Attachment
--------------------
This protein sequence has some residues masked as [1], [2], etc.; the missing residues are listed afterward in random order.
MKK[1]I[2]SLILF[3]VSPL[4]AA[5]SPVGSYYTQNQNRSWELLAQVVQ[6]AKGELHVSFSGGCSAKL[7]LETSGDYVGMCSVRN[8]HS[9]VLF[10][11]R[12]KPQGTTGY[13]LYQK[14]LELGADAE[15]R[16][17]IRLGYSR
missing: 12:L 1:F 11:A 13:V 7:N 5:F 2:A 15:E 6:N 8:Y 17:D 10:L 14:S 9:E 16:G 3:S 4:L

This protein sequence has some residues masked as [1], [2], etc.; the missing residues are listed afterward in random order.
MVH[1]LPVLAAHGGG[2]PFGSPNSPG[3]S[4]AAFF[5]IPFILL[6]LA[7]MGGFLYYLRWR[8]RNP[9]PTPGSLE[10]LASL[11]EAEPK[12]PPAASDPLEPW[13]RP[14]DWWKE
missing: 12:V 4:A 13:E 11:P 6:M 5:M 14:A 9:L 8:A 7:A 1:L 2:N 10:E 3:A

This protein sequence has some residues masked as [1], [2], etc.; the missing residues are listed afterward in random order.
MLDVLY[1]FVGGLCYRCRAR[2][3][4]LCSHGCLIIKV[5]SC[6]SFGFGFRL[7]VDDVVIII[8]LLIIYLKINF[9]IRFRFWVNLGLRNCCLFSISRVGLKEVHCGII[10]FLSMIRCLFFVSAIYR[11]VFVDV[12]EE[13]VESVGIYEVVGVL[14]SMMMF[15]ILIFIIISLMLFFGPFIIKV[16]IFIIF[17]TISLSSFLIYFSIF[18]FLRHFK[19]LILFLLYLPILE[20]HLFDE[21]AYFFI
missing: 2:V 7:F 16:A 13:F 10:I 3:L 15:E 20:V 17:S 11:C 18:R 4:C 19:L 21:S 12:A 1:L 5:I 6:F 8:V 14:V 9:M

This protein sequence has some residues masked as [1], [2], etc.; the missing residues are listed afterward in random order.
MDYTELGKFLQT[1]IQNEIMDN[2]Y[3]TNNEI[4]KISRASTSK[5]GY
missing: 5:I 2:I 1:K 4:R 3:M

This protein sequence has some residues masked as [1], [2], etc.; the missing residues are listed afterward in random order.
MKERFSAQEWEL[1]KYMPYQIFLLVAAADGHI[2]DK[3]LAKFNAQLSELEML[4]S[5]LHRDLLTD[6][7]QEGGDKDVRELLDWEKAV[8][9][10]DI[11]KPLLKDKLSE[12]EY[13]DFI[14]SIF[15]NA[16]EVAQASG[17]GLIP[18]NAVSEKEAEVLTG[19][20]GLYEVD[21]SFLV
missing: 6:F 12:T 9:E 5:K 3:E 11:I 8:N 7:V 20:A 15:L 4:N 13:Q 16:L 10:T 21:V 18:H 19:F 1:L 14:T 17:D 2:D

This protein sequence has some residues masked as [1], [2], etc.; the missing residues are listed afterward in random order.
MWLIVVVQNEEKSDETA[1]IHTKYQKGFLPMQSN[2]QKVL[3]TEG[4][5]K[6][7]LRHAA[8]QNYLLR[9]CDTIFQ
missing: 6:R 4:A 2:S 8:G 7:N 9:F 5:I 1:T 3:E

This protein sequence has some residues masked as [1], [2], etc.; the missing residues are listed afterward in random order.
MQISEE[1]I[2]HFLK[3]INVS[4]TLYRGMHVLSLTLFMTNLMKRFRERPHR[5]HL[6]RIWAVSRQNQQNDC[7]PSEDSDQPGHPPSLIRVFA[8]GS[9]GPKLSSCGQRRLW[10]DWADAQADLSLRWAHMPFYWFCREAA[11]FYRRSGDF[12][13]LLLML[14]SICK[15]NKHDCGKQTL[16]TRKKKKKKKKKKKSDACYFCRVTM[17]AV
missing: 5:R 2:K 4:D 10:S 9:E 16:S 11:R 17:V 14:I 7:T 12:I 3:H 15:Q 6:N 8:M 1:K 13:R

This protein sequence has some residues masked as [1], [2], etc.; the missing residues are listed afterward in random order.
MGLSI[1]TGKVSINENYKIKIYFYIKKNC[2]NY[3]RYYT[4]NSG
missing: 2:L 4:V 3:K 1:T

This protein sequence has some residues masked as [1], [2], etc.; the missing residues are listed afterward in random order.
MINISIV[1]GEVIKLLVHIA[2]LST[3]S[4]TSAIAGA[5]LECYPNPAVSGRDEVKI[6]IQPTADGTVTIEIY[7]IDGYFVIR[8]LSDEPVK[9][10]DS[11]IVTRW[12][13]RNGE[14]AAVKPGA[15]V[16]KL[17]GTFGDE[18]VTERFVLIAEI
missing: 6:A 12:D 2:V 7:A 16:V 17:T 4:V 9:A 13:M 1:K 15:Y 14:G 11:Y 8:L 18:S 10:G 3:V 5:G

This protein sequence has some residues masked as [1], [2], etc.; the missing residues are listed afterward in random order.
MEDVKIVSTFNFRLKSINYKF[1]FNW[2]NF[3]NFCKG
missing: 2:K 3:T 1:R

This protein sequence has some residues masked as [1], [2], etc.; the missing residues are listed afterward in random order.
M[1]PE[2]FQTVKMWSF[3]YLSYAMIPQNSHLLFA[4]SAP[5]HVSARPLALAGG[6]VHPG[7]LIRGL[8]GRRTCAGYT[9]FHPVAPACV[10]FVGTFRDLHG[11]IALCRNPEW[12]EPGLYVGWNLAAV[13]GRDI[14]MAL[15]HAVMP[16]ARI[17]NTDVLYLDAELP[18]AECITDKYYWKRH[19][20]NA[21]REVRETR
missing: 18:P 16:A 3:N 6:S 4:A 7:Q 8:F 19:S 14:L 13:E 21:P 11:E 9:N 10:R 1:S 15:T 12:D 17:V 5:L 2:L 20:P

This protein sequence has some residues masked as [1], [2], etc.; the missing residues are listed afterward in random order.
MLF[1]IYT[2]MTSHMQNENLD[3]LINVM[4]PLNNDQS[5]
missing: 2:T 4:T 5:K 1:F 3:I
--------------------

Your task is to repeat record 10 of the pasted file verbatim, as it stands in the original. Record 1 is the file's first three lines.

This protein sequence has some residues masked as [1], [2], etc.; the missing residues are listed afterward in random order.
MEDVKIVSTFNFRLKSINYKF[1]FNW[2]NF[3]NFCKG
missing: 2:K 3:T 1:R